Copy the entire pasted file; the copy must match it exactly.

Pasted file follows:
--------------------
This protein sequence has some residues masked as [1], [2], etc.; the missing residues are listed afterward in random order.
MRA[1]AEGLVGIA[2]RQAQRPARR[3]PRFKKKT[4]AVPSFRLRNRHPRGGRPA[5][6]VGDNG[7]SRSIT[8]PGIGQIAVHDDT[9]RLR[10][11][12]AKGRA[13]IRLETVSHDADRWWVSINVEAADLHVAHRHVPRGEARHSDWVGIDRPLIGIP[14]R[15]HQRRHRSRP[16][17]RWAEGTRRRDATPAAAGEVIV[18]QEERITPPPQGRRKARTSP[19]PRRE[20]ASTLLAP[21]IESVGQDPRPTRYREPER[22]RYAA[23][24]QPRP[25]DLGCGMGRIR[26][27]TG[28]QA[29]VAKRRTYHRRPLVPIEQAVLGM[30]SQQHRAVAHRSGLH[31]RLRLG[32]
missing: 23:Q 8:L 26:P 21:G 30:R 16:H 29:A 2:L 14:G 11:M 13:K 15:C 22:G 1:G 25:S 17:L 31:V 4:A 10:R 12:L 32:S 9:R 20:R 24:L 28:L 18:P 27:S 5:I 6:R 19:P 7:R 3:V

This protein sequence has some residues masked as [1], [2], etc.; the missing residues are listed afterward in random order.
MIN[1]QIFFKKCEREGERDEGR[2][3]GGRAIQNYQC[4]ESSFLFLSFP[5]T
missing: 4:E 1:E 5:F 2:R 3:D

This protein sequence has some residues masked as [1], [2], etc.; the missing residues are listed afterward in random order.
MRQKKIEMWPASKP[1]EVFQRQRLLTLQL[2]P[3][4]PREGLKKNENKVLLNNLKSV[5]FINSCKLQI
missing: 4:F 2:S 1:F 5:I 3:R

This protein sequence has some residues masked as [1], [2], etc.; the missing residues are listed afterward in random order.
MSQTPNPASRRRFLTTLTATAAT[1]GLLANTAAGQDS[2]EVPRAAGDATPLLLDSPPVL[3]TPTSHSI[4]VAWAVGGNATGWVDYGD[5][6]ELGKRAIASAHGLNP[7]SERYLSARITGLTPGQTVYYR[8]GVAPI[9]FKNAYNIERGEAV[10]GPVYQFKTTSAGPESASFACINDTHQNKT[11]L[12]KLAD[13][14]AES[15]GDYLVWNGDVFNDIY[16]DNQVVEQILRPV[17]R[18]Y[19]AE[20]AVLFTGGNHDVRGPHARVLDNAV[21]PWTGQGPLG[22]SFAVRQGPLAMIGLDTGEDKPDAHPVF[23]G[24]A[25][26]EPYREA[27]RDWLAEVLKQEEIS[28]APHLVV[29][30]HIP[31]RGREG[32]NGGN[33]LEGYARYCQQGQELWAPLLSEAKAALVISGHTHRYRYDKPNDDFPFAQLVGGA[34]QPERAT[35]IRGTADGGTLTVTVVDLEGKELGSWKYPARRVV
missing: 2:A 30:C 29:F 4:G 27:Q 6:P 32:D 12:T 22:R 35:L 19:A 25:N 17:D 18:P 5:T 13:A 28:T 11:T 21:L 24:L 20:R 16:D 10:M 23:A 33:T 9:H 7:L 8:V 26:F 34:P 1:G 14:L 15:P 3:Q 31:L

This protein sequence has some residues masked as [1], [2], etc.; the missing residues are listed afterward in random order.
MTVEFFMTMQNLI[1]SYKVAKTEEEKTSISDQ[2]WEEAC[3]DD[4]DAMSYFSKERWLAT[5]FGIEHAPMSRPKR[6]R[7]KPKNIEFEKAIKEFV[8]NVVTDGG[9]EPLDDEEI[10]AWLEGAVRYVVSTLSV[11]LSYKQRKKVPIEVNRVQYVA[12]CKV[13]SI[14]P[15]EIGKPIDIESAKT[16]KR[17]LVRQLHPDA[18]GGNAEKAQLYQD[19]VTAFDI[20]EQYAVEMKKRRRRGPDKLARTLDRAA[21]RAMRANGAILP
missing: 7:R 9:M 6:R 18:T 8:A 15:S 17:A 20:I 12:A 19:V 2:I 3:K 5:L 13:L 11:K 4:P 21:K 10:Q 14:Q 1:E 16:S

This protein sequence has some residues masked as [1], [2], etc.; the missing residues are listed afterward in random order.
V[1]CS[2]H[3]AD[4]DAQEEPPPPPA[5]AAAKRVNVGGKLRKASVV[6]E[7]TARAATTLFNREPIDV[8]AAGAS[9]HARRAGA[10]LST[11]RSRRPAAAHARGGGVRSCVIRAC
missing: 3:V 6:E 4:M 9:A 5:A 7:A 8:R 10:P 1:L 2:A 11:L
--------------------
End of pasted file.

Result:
This protein sequence has some residues masked as [1], [2], etc.; the missing residues are listed afterward in random order.
MRA[1]AEGLVGIA[2]RQAQRPARR[3]PRFKKKT[4]AVPSFRLRNRHPRGGRPA[5][6]VGDNG[7]SRSIT[8]PGIGQIAVHDDT[9]RLR[10][11][12]AKGRA[13]IRLETVSHDADRWWVSINVEAADLHVAHRHVPRGEARHSDWVGIDRPLIGIP[14]R[15]HQRRHRSRP[16][17]RWAEGTRRRDATPAAAGEVIV[18]QEERITPPPQGRRKARTSP[19]PRRE[20]ASTLLAP[21]IESVGQDPRPTRYREPER[22]RYAA[23][24]QPRP[25]DLGCGMGRIR[26][27]TG[28]QA[29]VAKRRTYHRRPLVPIEQAVLGM[30]SQQHRAVAHRSGLH[31]RLRLG[32]
missing: 23:Q 8:L 26:P 21:G 30:R 16:H 29:A 2:L 14:G 11:M 13:K 15:C 22:G 1:G 25:S 17:L 31:V 4:A 10:R 12:L 32:S 9:R 20:R 24:L 28:L 18:P 27:S 5:I 6:R 19:P 7:R 3:V

This protein sequence has some residues masked as [1], [2], etc.; the missing residues are listed afterward in random order.
MIN[1]QIFFKKCEREGERDEGR[2][3]GGRAIQNYQC[4]ESSFLFLSFP[5]T
missing: 4:E 1:E 5:F 2:R 3:D

This protein sequence has some residues masked as [1], [2], etc.; the missing residues are listed afterward in random order.
MRQKKIEMWPASKP[1]EVFQRQRLLTLQL[2]P[3][4]PREGLKKNENKVLLNNLKSV[5]FINSCKLQI
missing: 4:F 2:S 1:F 5:I 3:R

This protein sequence has some residues masked as [1], [2], etc.; the missing residues are listed afterward in random order.
MSQTPNPASRRRFLTTLTATAAT[1]GLLANTAAGQDS[2]EVPRAAGDATPLLLDSPPVL[3]TPTSHSI[4]VAWAVGGNATGWVDYGD[5][6]ELGKRAIASAHGLNP[7]SERYLSARITGLTPGQTVYYR[8]GVAPI[9]FKNAYNIERGEAV[10]GPVYQFKTTSAGPESASFACINDTHQNKT[11]L[12]KLAD[13][14]AES[15]GDYLVWNGDVFNDIY[16]DNQVVEQILRPV[17]R[18]Y[19]AE[20]AVLFTGGNHDVRGPHARVLDNAV[21]PWTGQGPLG[22]SFAVRQGPLAMIGLDTGEDKPDAHPVF[23]G[24]A[25][26]EPYREA[27]RDWLAEVLKQEEIS[28]APHLVV[29][30]HIP[31]RGREG[32]NGGN[33]LEGYARYCQQGQELWAPLLSEAKAALVISGHTHRYRYDKPNDDFPFAQLVGGA[34]QPERAT[35]IRGTADGGTLTVTVVDLEGKELGSWKYPARRVV
missing: 2:A 30:C 29:F 4:G 27:Q 6:P 32:D 12:T 22:R 35:L 19:A 25:N 17:D 18:P 5:T 13:A 28:T 11:T 21:L 24:L 20:R 16:D 10:M 23:A 33:T 9:H 7:L 8:V 26:F 34:P 1:G 14:L 15:P 3:Q 31:L

This protein sequence has some residues masked as [1], [2], etc.; the missing residues are listed afterward in random order.
MTVEFFMTMQNLI[1]SYKVAKTEEEKTSISDQ[2]WEEAC[3]DD[4]DAMSYFSKERWLAT[5]FGIEHAPMSRPKR[6]R[7]KPKNIEFEKAIKEFV[8]NVVTDGG[9]EPLDDEEI[10]AWLEGAVRYVVSTLSV[11]LSYKQRKKVPIEVNRVQYVA[12]CKV[13]SI[14]P[15]EIGKPIDIESAKT[16]KR[17]LVRQLHPDA[18]GGNAEKAQLYQD[19]VTAFDI[20]EQYAVEMKKRRRRGPDKLARTLDRAA[21]RAMRANGAILP
missing: 7:R 9:M 6:R 18:T 8:A 15:S 17:A 20:I 12:A 19:V 2:I 3:K 5:L 13:L 11:K 4:P 21:K 10:Q 14:Q 1:E 16:S

This protein sequence has some residues masked as [1], [2], etc.; the missing residues are listed afterward in random order.
V[1]CS[2]H[3]AD[4]DAQEEPPPPPA[5]AAAKRVNVGGKLRKASVV[6]E[7]TARAATTLFNREPIDV[8]AAGAS[9]HARRAGA[10]LST[11]RSRRPAAAHARGGGVRSCVIRAC
missing: 3:V 6:E 4:M 9:A 5:A 7:A 8:R 10:P 1:L 2:A 11:L